All-rounders: Winner stays on
Nine manufacturers have spent 18 years trying to topple BMW’s GS. Steve Rose ponders why.
BMW’s 1994 R1100GS was a weird looking thing with a beak (that pushed air to an oil cooler under the headlight). The new GS had Telelever wishbone front suspension, fuel injection, shaft drive, tubeless radials on spoked wheels, optional ABS and brilliant luggage. Everyone who rode one loved it. A big trail bike that didn’t flounder on soft suspension, didn’t squirm round corners and was as comfy two-up, touring Europe as it was confident attacking B-road hairpins.
Hinckley’s original Tiger had actually arrived a year before the R1100GS and was tall, heavy – like an Africa twin on steroids. The Tiger got a revamp in 1999 and by 2002 everyone was at it. Honda, Aprilia, Suzuki and Triumph again, with a revamped, more road-focused 955cc Tiger. All good bikes but only the Tiger came close on sales charts.
BMW has always been different. When others made parallel twins, BMW did Boxers, when others put four cylinders across the frame, BMW laid them down in a line.
BMW was first to adopt fuel injection, first to fit ABS, first to make alternative suspension acceptable and first to understand that a heavyweight trail bike had to be more than just a super-sized smaller one.
Every single GS rival has been better than the BMW on paper. More power, less weight (until now), stiffer chassis, more adjustable suspension. But they’ve all failed because they’ve all assumed that better is, er, better. Honda or Triumph would never build a bike like this because on paper it’s just plain wrong. But by the law of averages, when you build your bikes to be different, as BMW has always done, at some point you’ll hit the spot. It’s easy to forget that apart from the equally brilliant RT models none of the modern BMW twins sell in any kind of numbers.
But the GS and RT work for two reasons. Firstly, they are the best handling touring bikes you can buy because the Telelever front suspension gives comfort and control. But secondly and most importantly, they have soul. Nothing else on earth feels like a BMW Boxer. And in the same way that pie and mash might not be the poshest meal, in the same way that a valve-driven Marshall guitar amp might not be as technically advanced as the latest digital humdingers, in the same way that the barmaid in your local boozer might not be as surgically perfect as those Hollywood pin-ups, the things we want most aren’t always the ones with the highest spec.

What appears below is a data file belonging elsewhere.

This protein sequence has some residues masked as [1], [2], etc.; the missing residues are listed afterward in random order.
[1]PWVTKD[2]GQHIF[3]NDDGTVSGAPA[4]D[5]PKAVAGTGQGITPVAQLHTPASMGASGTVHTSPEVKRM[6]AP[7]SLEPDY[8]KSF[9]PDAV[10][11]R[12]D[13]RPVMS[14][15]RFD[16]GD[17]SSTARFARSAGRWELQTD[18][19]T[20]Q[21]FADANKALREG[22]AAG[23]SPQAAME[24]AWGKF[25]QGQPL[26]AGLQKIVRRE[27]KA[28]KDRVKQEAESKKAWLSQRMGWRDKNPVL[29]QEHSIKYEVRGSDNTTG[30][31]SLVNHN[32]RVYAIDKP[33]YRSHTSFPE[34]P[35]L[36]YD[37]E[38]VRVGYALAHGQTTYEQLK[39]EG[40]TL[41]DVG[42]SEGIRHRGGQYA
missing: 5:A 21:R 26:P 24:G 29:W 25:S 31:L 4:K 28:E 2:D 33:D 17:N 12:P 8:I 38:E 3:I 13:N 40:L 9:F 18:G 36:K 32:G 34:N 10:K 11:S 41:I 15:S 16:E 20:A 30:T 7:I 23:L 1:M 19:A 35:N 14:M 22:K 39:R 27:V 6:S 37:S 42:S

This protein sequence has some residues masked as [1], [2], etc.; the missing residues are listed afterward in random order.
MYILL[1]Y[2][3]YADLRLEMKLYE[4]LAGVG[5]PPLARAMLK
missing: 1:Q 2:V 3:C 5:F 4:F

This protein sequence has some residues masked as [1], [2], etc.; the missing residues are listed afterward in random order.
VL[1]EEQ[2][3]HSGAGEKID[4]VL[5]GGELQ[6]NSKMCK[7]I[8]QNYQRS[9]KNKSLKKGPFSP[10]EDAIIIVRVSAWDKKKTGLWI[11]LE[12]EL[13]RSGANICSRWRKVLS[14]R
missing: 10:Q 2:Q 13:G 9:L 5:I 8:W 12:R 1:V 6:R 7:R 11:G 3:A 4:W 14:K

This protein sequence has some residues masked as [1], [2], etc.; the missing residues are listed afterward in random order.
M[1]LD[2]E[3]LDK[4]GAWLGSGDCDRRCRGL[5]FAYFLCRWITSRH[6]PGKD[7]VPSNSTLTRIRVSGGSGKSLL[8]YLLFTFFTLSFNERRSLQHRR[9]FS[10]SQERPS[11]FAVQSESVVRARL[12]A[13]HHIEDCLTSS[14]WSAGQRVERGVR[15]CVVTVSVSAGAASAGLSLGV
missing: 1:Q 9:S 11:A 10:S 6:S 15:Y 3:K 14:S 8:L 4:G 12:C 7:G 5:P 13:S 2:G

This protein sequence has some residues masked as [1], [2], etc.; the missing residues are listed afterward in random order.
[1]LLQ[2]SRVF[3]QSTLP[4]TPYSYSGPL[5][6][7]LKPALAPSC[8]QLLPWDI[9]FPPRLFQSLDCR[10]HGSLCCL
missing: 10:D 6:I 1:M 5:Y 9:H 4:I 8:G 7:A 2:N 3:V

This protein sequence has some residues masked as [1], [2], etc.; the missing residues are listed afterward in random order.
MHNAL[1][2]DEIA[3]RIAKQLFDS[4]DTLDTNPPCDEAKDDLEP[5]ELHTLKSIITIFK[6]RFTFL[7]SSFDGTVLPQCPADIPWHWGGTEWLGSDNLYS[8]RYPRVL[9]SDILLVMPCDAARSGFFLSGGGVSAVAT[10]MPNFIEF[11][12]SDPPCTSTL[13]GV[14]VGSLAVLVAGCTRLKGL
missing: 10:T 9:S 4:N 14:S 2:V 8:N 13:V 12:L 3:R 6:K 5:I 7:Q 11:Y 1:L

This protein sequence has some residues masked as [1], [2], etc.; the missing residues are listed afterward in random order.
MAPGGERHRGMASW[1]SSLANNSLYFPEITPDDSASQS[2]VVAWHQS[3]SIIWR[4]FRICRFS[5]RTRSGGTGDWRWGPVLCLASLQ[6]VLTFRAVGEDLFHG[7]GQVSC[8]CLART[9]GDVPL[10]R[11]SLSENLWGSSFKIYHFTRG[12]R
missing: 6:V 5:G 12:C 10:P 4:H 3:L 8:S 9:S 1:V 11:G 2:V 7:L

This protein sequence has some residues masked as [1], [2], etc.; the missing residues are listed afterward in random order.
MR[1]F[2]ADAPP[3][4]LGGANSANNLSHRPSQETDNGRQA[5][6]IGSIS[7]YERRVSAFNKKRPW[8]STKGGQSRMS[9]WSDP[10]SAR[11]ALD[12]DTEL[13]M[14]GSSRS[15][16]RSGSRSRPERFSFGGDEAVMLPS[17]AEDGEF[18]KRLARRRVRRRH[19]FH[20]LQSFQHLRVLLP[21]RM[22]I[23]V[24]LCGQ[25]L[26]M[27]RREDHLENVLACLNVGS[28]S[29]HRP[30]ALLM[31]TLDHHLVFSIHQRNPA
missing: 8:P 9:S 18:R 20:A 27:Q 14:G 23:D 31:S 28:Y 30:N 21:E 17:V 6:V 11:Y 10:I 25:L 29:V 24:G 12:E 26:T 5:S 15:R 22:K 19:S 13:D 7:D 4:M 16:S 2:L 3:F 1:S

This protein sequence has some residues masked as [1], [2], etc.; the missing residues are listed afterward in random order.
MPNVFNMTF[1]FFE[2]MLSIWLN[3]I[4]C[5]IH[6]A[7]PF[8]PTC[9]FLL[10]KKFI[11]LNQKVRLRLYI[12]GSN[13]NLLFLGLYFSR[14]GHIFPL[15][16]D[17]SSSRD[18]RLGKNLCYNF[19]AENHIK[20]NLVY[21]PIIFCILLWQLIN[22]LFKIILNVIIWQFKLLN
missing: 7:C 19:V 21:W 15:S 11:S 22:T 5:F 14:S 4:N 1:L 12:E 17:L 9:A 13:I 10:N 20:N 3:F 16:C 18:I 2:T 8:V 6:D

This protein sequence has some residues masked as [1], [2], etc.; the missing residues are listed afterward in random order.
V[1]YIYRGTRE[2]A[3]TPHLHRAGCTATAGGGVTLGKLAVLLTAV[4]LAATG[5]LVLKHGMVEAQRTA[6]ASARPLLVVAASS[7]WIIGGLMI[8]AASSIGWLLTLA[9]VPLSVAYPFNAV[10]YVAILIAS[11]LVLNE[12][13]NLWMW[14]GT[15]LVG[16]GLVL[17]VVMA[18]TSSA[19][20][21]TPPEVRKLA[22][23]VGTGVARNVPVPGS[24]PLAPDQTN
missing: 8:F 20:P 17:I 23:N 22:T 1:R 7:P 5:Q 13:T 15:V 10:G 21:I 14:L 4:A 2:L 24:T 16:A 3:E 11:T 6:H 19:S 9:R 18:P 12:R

It doesn’t matter how high tech the opposition gets because the GS tickles our biking funny bones and BMW knows, that once you’re hooked all it needs to do is keep improving the existing formula and when trade in time comes, you’ll be back to your welcoming BMW dealer to swap for the latest model. The R1150GS was significantly better than the 1100. The 1200 was lighter and more powerful than the 1150 and the much-rumoured water-cooled R1200 replacement will still be a GS at heart.
The Honda, Ducati and Triumph are all better bikes. I know this because the numbers don‘t lie. But, right now, the GS is the one that I want.
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Current Issue: June 2016
News: Yamaha’s new Tracer 700
Your letters: Win a Kriega R3 pack
Crunch time: Leon Mannings
Test ride: Ducati Multistrada Enduro
Still no level playing field: High Sider
Test ride: Triumph Tiger Sport
Test ride: Honda NC750X and Integra
The role of development: Kevin Cameron
Test ride: Yamaha FJR1300
Test ride: BMW F700 and F800GS
Test ride: Dunlop RoadSmart III tyres
Fifty years later: Maynard Hershon
Mark Kemp gets through Oz
UK: Roman dividend
Italy: The Italian job
India: View from the back
Little or large: Richard Millington
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Three tours to take this year
Used test: BMW K1300GT
Workshop: Triumph Legend bobber
Long term test: Yamaha XSR700
Long term test: Royal Enfield Continental GT
Long term test: Honda NC750X
Long term test: BMW C650GT
Long term test: Suzuki V-Strom 1000
Long term test: Suzuki GSX-R1000
Long term test: Kawasaki 1400GTR
Long term test: BMW F800GS
My bike: KTM 1050 Adventure
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Tested: Shoei Neotec, Halvarssons Prime & Prince, Givi mount, BarkBusters muffs, Zoë Cano book
Classic test: Yamaha RD250E
Tuning a pigeon’s claws: Steve Rose
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